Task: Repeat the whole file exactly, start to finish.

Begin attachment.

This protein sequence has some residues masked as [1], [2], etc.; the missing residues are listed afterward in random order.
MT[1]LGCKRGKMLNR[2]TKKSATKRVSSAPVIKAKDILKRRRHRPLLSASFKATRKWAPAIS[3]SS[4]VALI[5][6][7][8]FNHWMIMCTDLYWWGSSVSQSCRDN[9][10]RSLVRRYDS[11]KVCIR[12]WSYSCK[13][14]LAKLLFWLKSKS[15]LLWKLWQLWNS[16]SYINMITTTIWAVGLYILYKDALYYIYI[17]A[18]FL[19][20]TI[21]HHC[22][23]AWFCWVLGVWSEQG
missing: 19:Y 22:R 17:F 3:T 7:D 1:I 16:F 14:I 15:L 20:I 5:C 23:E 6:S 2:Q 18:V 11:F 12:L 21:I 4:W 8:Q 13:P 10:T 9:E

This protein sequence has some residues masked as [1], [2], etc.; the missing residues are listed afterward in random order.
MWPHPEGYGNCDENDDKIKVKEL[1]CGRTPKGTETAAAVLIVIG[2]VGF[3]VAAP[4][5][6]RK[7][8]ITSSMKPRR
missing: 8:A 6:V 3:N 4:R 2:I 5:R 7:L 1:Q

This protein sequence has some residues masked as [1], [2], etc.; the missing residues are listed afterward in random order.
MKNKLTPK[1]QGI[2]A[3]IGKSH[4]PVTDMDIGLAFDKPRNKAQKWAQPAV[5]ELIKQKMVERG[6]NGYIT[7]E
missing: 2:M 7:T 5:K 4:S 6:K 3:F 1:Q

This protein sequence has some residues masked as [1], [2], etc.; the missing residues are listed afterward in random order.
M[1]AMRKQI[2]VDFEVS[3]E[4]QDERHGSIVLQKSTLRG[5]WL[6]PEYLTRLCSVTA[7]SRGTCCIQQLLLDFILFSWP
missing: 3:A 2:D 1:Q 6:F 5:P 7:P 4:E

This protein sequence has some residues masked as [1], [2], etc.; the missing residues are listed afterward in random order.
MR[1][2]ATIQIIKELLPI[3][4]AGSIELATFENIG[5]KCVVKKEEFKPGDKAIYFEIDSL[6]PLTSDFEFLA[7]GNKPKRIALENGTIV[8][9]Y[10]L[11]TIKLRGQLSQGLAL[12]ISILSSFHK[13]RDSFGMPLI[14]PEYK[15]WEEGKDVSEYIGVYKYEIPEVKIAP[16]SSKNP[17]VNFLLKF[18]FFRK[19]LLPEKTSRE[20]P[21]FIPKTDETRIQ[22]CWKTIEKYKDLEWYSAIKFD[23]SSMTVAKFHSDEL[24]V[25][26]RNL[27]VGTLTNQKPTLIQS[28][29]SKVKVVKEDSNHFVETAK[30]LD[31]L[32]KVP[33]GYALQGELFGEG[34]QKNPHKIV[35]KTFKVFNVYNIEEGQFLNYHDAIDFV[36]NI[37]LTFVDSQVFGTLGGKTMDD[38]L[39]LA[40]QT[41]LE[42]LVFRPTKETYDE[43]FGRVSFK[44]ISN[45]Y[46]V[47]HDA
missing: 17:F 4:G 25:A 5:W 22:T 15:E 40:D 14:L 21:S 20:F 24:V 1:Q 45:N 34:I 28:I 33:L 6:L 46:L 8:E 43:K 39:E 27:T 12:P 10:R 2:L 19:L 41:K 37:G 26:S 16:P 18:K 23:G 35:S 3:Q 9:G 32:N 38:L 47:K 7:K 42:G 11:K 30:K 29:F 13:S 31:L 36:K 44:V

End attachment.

This protein sequence has some residues masked as [1], [2], etc.; the missing residues are listed afterward in random order.
MT[1]LGCKRGKMLNR[2]TKKSATKRVSSAPVIKAKDILKRRRHRPLLSASFKATRKWAPAIS[3]SS[4]VALI[5][6][7][8]FNHWMIMCTDLYWWGSSVSQSCRDN[9][10]RSLVRRYDS[11]KVCIR[12]WSYSCK[13][14]LAKLLFWLKSKS[15]LLWKLWQLWNS[16]SYINMITTTIWAVGLYILYKDALYYIYI[17]A[18]FL[19][20]TI[21]HHC[22][23]AWFCWVLGVWSEQG
missing: 19:Y 22:R 17:F 3:T 7:D 1:I 16:F 14:I 15:L 20:I 5:C 23:E 6:S 2:Q 18:V 11:F 12:L 21:I 4:W 8:Q 13:P 10:T 9:E

This protein sequence has some residues masked as [1], [2], etc.; the missing residues are listed afterward in random order.
MWPHPEGYGNCDENDDKIKVKEL[1]CGRTPKGTETAAAVLIVIG[2]VGF[3]VAAP[4][5][6]RK[7][8]ITSSMKPRR
missing: 8:A 6:V 3:N 4:R 2:I 5:R 7:L 1:Q

This protein sequence has some residues masked as [1], [2], etc.; the missing residues are listed afterward in random order.
MKNKLTPK[1]QGI[2]A[3]IGKSH[4]PVTDMDIGLAFDKPRNKAQKWAQPAV[5]ELIKQKMVERG[6]NGYIT[7]E
missing: 2:M 7:T 5:K 4:S 6:K 3:F 1:Q

This protein sequence has some residues masked as [1], [2], etc.; the missing residues are listed afterward in random order.
M[1]AMRKQI[2]VDFEVS[3]E[4]QDERHGSIVLQKSTLRG[5]WL[6]PEYLTRLCSVTA[7]SRGTCCIQQLLLDFILFSWP
missing: 3:A 2:D 1:Q 6:F 5:P 7:P 4:E

This protein sequence has some residues masked as [1], [2], etc.; the missing residues are listed afterward in random order.
MR[1][2]ATIQIIKELLPI[3][4]AGSIELATFENIG[5]KCVVKKEEFKPGDKAIYFEIDSL[6]PLTSDFEFLA[7]GNKPKRIALENGTIV[8][9]Y[10]L[11]TIKLRGQLSQGLAL[12]ISILSSFHK[13]RDSFGMPLI[14]PEYK[15]WEEGKDVSEYIGVYKYEIPEVKIAP[16]SSKNP[17]VNFLLKF[18]FFRK[19]LLPEKTSRE[20]P[21]FIPKTDETRIQ[22]CWKTIEKYKDLEWYSAIKFD[23]SSMTVAKFHSDEL[24]V[25][26]RNL[27]VGTLTNQKPTLIQS[28][29]SKVKVVKEDSNHFVETAK[30]LD[31]L[32]KVP[33]GYALQGELFGEG[34]QKNPHKIV[35]KTFKVFNVYNIEEGQFLNYHDAIDFV[36]NI[37]LTFVDSQVFGTLGGKTMDD[38]L[39]LA[40]QT[41]LE[42]LVFRPTKETYDE[43]FGRVSFK[44]ISN[45]Y[46]V[47]HDA
missing: 17:F 4:G 25:A 5:W 22:T 15:E 40:D 14:L 21:S 20:F 24:V 1:Q 45:N 34:I 28:I 33:L 6:L 46:L 8:E 43:K 39:E 27:T 12:P 10:R 2:L 19:L 41:K 37:G 26:S 16:P 18:K 23:G 35:S 3:Q 9:G 32:N 38:L 47:K 7:K 42:G 11:K 30:K 29:F 13:S 31:L 36:K 44:V